24 MONTHS LATER. Rachel. Heavy bag. She’s in the ring with a sparring partner and she gets him, really gets him, and he tries to tap out but she doesn’t let up on the choke until she snaps out of it, thankfully before snapping his windpipe. She and Ray live in a battered dump, the kind of movie dump where the constant din of sirens bleeds through the paper-thin walls. Ray has a big wall, the type of movie wall where conspiracies are laid out with lots of photos and news clippings and push pins. He’s lost ’em. His marbles. The type of movie marbles where losing them prompts a man to do some brutal, desperate shit. It’s pretty violent. He tosses Rachel in the car hoping to get to Canada. The feds are on ’em. They seem to drive for a long time but it’s actually only like 70 miles, and then they get a motel room. Guess only an hour passed this time. Remember the guy with the knife on the subway? He’s still out there, and so are some other goons, illegal-type goons, who are now on Ray’s ass, but he’s thankful for that fire ax on the wall, and for all those MMA knees and fistpunches he knows how to deliver.
What Movies Will It Remind You Of?: Sweet Girl is like something Stallone might’ve propped up in 1989 if he wasn’t doing, I dunno, Lock Up? It’s also like something Mark Wahlberg might’ve propped up in 2012 if he wasn’t doing, I dunno, Contraband?
Performance Worth Watching: I abstain.
Memorable Dialogue: Ray gets deep and philosophical during his opening voiceover: “Parents and their children — where do we stop and they begin?”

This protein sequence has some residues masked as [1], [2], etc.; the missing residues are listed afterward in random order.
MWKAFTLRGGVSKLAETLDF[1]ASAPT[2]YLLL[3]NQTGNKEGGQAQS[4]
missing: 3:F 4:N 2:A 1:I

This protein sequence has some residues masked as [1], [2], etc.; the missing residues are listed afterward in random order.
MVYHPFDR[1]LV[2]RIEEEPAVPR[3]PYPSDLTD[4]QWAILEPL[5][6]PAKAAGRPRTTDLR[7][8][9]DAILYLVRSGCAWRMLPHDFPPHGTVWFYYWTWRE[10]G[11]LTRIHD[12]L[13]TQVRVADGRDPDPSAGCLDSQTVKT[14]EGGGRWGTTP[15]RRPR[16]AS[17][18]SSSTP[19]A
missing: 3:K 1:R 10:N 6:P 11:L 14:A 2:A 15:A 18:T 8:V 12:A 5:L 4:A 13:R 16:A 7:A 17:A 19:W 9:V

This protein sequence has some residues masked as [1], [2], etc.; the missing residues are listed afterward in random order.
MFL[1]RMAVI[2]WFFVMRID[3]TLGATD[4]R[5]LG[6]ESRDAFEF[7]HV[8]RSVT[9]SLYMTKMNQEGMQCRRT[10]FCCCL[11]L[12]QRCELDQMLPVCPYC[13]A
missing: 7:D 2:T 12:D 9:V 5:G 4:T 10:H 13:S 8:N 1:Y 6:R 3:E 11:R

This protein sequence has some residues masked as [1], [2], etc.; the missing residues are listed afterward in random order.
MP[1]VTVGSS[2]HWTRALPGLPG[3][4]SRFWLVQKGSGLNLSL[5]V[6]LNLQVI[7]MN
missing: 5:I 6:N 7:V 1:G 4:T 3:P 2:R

Sex and Skin: None.
Our Take: Movies don’t get much more B-movie than this movie, unless the movie is Sesame Street Presents the Letter B: The Movie. That’s not a terrible thing in and of itself, but Sweet Girl is a real dumhinger that channels your, my, our, EVERYBODY’S rage against greedy-capitalist lower-than-low exploitative opportunistic big-pharma sons-of-worms into a barely written action-revenge flick with nothing to say and a plot that’s hacked up for barbecue. Honestly, I don’t have any better suggestions for an anti-pharm movie than one that indulges a fantasy about hand-slaughtering a corrupt shitbird of a CEO, but it lacks the style and technical precision to compete with the Extractions and Atomic Blondes of the world, not to mention all the elite John Wicks and Mission: Impossibles we should be rewatching in lieu of this waste of Momoa’s burly charisma.
The film doesn’t even follow through on the semi-inspired concept of a father-daughter punchy-kicky wrecking crew; it’s more like Lone Wolf and Cub if it was the poof-of-air emoji that we all interpret as being a flatulence cloud. That particular non-development can be explained away by the howler of a nonsensical twist that would torpedo the movie if it hadn’t already been torpedoed by its bland half-competent direction, cruddy action sequences and draggy pace. The remainder of the film after that point is one of the least convincing stretches of film you’ll see all year. After Sweet Girl, you’ll be calling the doc to write you up a scrip for the headache.
Our Call: SKIP IT. Leave this one “B.”